About the presenter: Pamela Mertz is an active member of the stuttering community, including NSA and FRIENDS. She is a 5-year Toastmaster, currently serving as an Area Governor. Pam blogs at "Make Room For The Stuttering" and publishes the FRIENDS e-newsletter "Reaching Out". She serves on a Board of Directors for an agency that serves adults with disabilities. She is involved with a Story-Telling circle and also actively volunteers with The Arts Center of the Capital Region. Pam hosts the popular podcast, "Women Who Stutter: Our Stories". Pam is a full-time high school Access and Support Specialist. She lives in Albany, NY.

You can post Questions/comments about the following paper to the author before October 22, 2011.

I Stutter! How in the World Can I Join Toastmasters?

by Pamela Mertz
from New York, USA

I have been in Toastmasters for five years. To say it has been a great experience would be an understatement. Toastmasters values and supports individual growth and fosters courage and confidence. I am proof of that!

I know many people who stutter who think they cannot possibly join Toastmasters just because they stutter. That is not true. Anyone can join and benefit from Toastmasters. All that is required is a desire to speak, participate and push outside of your comfort zone. A good Toastmasters club provides the rest.

And what do I mean by a good Toastmaster's club? I always recommend that people should visit a few clubs before joining. Like buying a pair of shoes, find the club that has the best fit. It is free to visit and observe as a guest. Most clubs welcome this. Look for a club with good energy, obvious camaraderie and support, and humor.

Make a mental checklist. Did you feel welcomed when you arrived? Did someone come up to you and introduce themselves? Did you get some material about what Toastmasters is? During the meeting, were you given a chance to introduce yourself? Were you given an option to participate or opt out if you prefer? Those are the things you should look for.

Toastmasters International (www.toastmasters.org ) has clubs everywhere, literally. There are chapters in 84 countries. Meetings are held mornings, lunch times, evenings and weekends. Some meet for an hour once a week. Others meet for two hours twice a month. Some are closed groups, meaning they are restricted to employees only of the corporate Toastmaster chapter. Others are "open" - meaning anyone can join. Those are the ones you should look for!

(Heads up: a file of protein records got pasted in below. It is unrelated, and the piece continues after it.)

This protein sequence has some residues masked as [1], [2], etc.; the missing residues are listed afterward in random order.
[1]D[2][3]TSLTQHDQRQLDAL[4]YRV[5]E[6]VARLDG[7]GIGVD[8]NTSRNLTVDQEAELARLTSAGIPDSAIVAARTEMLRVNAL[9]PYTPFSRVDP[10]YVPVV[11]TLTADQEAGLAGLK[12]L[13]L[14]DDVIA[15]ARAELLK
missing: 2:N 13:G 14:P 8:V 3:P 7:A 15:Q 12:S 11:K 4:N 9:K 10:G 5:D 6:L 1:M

Joining Toastmasters is not just about practicing public speaking. It's also about having fun, getting to know other people, and developing new contacts and networks.

Having a safe environment to practice different speaking situations and know that people actually want you to succeed is priceless. We don't find this everywhere.

Workplaces and classrooms can be intimidating for anybody, but especially for people who stutter. It may be encouraged that you "speak up" but sometimes we fear negative consequences.

If you stutter, all of these situations can be even scarier. Toastmasters clubs welcome and encourage every member to build on strengths we already have and work towards personal and professional goals. It is a non-threatening environment where members simply support one another. Sometimes, we "nudge" each other along a bit too!

Over the last year, I have focused on leadership and mentoring new members. That's also part of Toastmasters - paying it forward and passing along what has helped us to the next person. I take meeting roles and enthusiastically participate whenever I can. All new members are assigned a mentor if they want one! Take advantage of that!

At a recent meeting, a person was to be Toastmaster of the meeting (like em-cee) for the first time. She was a little nervous, had spent a week emailing members, getting bios together and planning. She really wanted to do well. (I suspect she is a bit of a perfectionist like me!) There were two planned speakers on the agenda. Both backed out at the last minute.

While we were waiting for the meeting to start, I mentioned that some Toastmasters talk about having "back-pocket" speeches that they can do anytime. I half-jokingly mentioned that maybe we might have to do that at our meeting. Well, our Toastmaster called my bluff and asked if I would give an impromptu speech. How could I say no?

So, with only seconds to prepare, I rose to the challenge, walked up to the lectern and delivered a 7 minute speech called, "When It Rains, Get Wet". I talked about living life fully and shared the personal experience of participating in my first Corporate Team Challenge Walk (3.5 miles). Something I never thought I could do. Something way out of my comfort zone!

Unbelievably, it was one of my better speeches. I was comfortable, relaxed, animated. People commented on that in the written feedback slips we give to each other after anyone speaks. And when I finished, another member volunteered to give his second ever speech, off the cuff. Talk about risk-taking!

I share this for a reason. I was always afraid to take risks, especially speaking risks. I always feared that I would be judged as incompetent, just because I stutter. But I have learned that sometimes the best lessons are taught when we just let go and do it.

I have to share some of the feedback I got after my impromptu speech. It was so gratifying and affirming. I allowed these comments in and gave myself permission to feel good! We need to do that. We are so good at being self-critical, we also need to learn how to accept and feel praise.

"Smooth, fun story, nice build-up, happy ending, a lot of fun."

"Amazing speech! I felt your joy when you crossed the finish line. You inspired me to take a risk!"

"Great! Wonderful personal story! Engaging topic, excellent delivery."

"Pam, you are the ultimate risk-taker! Are you sure this wasn't planned? I wish I could be as confident as you. You did an awesome job. Great body movement and non-verbal cues. You totally rock!"

Normally, I would not share compliments like this. I often feel embarrassed. I know why - I used to feel I didn't deserve to be told I do/did a good job!